Native species of bulebell : RHS
Affiliation between RHS and Gardeners Association


The Royal Horticultural Society, to which the NLWGA is affiliated, is seeking closer links with associations like ours, were they are able to provide solutions to gardening problems that many of us amateur gardeners cannot. Furthermore, the RHS will advise on new problems facing gardeners (such as the spread of the New Zealand flatworm that devastates earthworm populations) and possible solutions. They are also seeking our help in gathering country-wide information.

Our committee member Malcolm Greenhalgh has recently taken on the role of linking between us and the RHS and below are some of the recent problems they have advised about. We will try and update the site regularly with further details. If you have comments or experience with any of these please feel free to add your comments by using the comment links. Hopefully we can all benefit from our affiliation with the RHS by learning that little bit more about the plants that we grow. We will collate and feed back to the RHS.

If you have experienced other gardening issues you would like Malcolm to take up with the RHS please email details of these to us using the email links below, and we will endeavor to seek their advice and post  response for all to read and learn from
Webinfo@nlwgardeners.co.uk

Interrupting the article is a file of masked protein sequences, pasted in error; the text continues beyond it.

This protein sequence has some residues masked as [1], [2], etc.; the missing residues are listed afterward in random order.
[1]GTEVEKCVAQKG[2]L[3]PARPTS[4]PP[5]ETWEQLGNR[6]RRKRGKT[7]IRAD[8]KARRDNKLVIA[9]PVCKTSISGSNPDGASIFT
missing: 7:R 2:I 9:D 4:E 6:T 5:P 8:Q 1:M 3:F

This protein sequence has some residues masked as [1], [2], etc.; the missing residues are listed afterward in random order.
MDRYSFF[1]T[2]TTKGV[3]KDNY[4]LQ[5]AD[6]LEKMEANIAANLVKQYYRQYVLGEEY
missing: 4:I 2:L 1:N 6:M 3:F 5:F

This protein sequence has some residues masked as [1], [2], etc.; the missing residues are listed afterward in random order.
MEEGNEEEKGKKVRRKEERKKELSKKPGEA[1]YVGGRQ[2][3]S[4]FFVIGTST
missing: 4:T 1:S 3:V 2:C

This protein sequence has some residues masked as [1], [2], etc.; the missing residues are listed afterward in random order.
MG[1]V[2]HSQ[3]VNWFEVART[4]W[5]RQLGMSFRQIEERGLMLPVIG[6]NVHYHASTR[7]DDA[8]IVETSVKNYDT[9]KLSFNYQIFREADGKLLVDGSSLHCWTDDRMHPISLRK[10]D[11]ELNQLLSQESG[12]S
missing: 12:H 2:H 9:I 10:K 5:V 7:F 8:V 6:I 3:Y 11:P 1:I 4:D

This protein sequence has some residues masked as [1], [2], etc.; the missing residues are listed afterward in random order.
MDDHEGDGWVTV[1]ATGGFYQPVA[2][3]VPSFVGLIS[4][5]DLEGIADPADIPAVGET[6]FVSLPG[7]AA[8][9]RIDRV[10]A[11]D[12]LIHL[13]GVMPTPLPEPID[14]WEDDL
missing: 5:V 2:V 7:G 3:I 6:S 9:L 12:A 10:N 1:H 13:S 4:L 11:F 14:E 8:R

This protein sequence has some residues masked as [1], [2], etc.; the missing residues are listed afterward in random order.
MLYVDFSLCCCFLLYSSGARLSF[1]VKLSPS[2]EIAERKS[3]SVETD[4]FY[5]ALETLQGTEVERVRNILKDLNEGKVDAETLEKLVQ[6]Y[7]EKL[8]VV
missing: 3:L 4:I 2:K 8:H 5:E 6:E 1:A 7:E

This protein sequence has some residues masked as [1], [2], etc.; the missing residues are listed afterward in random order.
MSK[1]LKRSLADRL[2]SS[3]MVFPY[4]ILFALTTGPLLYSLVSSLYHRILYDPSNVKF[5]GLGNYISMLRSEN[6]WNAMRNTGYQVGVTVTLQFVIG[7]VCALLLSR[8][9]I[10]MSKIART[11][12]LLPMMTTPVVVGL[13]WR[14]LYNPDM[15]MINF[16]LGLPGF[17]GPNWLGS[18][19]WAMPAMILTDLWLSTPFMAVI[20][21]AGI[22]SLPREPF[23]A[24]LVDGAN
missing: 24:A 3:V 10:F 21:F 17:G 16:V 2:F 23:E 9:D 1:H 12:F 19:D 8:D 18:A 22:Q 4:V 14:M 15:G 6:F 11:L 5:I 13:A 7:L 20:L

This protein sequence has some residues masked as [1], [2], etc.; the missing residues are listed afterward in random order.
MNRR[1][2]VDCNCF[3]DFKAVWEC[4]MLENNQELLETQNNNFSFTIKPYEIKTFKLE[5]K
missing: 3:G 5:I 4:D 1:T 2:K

RHS Membership can be yours at a discount price, and our Association will make a fiver if you do! Advantages: 12 issues of The Garden every year (the best gardening magazine); free entry into RHS gardens (as at Harlow Carr and Wisley); members’ day at RHS shows (e.g. Tatton); a free advice service. If you are interested, please contact Malcolm Greenhalgh.

Native species of bulebell

by Malcolm Greenhalgh on 07/03/13

Introduced species of bluebell are threatening our native ones (species Hyacinthoides non -scripta) by interbreeding with them. Our native ones are far more interesting and stricking than the non native.; if you want to rid your garden of the latter then here's how to tell the difference.

In our native bluebell the pollen is white (blue or bluegreen on non native), the flower is "nodding" and most flowers come from one side of the stem (more erect and flowers from all around the stem), and the flowers have lovely perfume (the foreigners and hybrids have little if any perfume).

I have zapped one patch on non native with Glyphosate.

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